Why don’t we treat our colleagues like we treat our users?
When I start a design project, my first goal is to really understand the the people that will use the tool we are building. I spend time doing interviews, collecting and organizing insights, and working hard to get into the mindset of the user.
If you are on a team that employs this UX practice, you’ve probably seen the benefits it provides to the product.
However, One thing I’ve observed, and I’ve been guilty of myself, is we rarely apply these same UX principles when interacting with our colleagues.
Why is that? Maybe it’s because we work with them everyday, so we think we know a lot about them. We are in meetings with them, so we believe we understand their role and responsibilities. We see the actual thing they produce, so we assume we know how they got there.
Whatever the reason, I want to challenge everyone to treat your colleagues with the same curiosity, respect, and interest as you treat your users.
So how can we do this? Here are 4 things to think about doing to begin to treat your colleagues like you treat your users:
First — Ask more questions.
Ask questions you think you already know the answer to - you might be surprised by their answer! Ask questions that help you learn things about their role and responsibilities, the challenges they face, and how you can better work together.
For example, you could ask:
- How do you define your role at this company?
- What are you accountable for in a project?
- What is the most challenging part of being a developer?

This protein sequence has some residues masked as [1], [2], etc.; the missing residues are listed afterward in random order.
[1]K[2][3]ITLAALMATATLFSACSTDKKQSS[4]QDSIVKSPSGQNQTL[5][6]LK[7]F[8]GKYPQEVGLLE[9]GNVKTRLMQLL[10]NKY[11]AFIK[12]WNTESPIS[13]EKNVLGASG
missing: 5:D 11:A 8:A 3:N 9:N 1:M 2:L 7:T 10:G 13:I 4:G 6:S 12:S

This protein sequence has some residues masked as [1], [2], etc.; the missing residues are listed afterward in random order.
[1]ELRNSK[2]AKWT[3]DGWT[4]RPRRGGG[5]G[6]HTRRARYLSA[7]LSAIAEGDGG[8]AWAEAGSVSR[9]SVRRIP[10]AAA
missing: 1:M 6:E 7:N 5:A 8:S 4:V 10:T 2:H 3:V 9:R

- As a project manager, what is the hardest part of a project to handle?
- How does this project compare to other things you are working on?
Second — Make less assumptions with your colleagues
When we are building software for users, it is unlikely we can talk to every user at a frequency that allows us to get answers for every single design decision. Therefore, we make assumptions in order to build something. Assumptions are a necessary part of design. However, with your colleagues, assumptions can be even riskier. You aren’t building a piece of software that can be changed with a new design and new code, you are building a relationship. And we all know that changing relationships and human behavior is far more difficult than updating software features. So assume less. Communicate more.
Third — Get some data
Use a google form or a Slack poll to ask a group of people some questions. Then, share your findings with the group and use it to start conversation. Here are some survey Ideas:
- What is the most effective way to communicate with you?
- What is the thing on this project that keeps you up at night?
- What makes you most excited to come to work?
- What is the part of your job that goes the most under appreciated?
- Is there anything that prevents you from doing your best work?
Or you can ask simple social questions like “What is your go to music genre?" Or "Would you rather drown or get hit by a bus?" Ok, maybe stay away from the morbid questions.
Fourth — Eat lunch
Simple, right. And I bet most of you do this everyday. But my actual suggestion is to ask someone out for a one-on-one lunch. Someone you don’t know that well. A new team member. Or someone that you don’t get time to talk with during the day. It can be awkward at first, but it will pay off in the long run.
Here’s the bottom line. Apply the UX best practices to your everyday life. Learn as much as you can about your colleagues through interviews (or seemingly casual conversation). Study them in the same way you study your users. Test out new approaches and see if it helps solve problems for your colleagues.
This will open up doors to allow you to apply UX practices to the product itself in an even more effective way, because you not only know the users of the tools you are creating, you understand those that you are collaborating with.